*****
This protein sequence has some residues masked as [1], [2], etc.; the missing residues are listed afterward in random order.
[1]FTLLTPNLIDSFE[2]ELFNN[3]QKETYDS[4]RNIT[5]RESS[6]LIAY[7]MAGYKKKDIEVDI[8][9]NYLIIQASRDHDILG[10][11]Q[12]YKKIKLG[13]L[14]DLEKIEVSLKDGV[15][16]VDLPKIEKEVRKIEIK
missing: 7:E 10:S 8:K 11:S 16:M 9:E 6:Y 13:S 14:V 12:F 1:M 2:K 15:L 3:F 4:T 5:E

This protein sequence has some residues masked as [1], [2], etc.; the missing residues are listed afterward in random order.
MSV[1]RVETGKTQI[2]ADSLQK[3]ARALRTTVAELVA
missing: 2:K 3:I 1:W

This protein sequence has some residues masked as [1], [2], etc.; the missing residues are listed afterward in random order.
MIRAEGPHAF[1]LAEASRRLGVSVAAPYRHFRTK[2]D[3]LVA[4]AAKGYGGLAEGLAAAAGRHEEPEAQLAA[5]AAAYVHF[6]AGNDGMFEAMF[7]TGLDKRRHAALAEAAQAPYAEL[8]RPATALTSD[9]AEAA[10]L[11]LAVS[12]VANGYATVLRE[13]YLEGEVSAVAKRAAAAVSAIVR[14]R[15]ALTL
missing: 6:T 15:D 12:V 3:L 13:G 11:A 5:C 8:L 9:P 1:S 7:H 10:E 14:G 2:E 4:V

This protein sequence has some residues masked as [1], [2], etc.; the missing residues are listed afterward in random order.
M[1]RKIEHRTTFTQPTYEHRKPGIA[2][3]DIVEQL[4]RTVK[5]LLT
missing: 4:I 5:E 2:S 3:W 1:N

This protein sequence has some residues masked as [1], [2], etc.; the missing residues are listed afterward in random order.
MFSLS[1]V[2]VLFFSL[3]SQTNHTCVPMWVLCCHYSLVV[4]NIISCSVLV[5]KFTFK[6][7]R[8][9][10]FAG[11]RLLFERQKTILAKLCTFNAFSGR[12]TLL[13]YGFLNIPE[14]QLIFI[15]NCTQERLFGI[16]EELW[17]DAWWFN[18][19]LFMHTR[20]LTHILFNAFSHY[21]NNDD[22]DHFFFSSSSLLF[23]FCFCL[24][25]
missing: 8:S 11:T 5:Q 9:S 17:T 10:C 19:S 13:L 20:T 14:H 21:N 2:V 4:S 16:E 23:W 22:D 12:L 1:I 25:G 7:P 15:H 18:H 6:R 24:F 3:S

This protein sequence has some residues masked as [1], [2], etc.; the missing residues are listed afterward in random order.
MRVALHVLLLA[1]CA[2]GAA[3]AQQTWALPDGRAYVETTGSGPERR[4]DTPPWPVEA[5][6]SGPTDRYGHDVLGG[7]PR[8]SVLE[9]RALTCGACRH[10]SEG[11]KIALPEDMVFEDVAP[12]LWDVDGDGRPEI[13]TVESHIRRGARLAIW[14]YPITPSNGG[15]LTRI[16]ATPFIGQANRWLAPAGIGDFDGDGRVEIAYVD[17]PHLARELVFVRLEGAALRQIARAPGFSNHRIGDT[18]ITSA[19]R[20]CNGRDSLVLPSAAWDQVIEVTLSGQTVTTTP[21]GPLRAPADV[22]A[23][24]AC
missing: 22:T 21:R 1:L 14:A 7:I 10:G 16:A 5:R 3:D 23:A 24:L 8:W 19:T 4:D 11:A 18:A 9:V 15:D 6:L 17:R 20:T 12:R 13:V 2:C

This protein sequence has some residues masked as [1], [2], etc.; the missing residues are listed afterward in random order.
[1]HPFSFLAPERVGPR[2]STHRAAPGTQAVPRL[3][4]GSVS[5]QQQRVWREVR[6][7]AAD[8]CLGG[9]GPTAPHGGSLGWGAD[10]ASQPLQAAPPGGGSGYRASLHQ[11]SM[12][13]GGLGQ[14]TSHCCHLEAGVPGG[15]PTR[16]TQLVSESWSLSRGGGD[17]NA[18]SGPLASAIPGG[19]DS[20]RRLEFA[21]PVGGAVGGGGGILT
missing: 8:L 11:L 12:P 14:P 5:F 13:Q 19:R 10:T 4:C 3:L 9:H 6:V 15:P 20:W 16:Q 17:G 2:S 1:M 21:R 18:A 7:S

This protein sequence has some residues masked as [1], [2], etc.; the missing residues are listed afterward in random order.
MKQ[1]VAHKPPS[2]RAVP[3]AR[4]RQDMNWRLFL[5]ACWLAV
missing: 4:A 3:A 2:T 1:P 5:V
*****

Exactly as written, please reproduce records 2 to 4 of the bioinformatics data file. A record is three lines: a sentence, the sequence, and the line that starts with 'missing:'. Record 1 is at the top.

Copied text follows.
This protein sequence has some residues masked as [1], [2], etc.; the missing residues are listed afterward in random order.
MSV[1]RVETGKTQI[2]ADSLQK[3]ARALRTTVAELVA
missing: 2:K 3:I 1:W

This protein sequence has some residues masked as [1], [2], etc.; the missing residues are listed afterward in random order.
MIRAEGPHAF[1]LAEASRRLGVSVAAPYRHFRTK[2]D[3]LVA[4]AAKGYGGLAEGLAAAAGRHEEPEAQLAA[5]AAAYVHF[6]AGNDGMFEAMF[7]TGLDKRRHAALAEAAQAPYAEL[8]RPATALTSD[9]AEAA[10]L[11]LAVS[12]VANGYATVLRE[13]YLEGEVSAVAKRAAAAVSAIVR[14]R[15]ALTL
missing: 6:T 15:D 12:V 3:L 13:G 11:A 5:C 8:L 9:P 1:S 7:H 10:E 14:G 2:E 4:V

This protein sequence has some residues masked as [1], [2], etc.; the missing residues are listed afterward in random order.
M[1]RKIEHRTTFTQPTYEHRKPGIA[2][3]DIVEQL[4]RTVK[5]LLT
missing: 4:I 5:E 2:S 3:W 1:N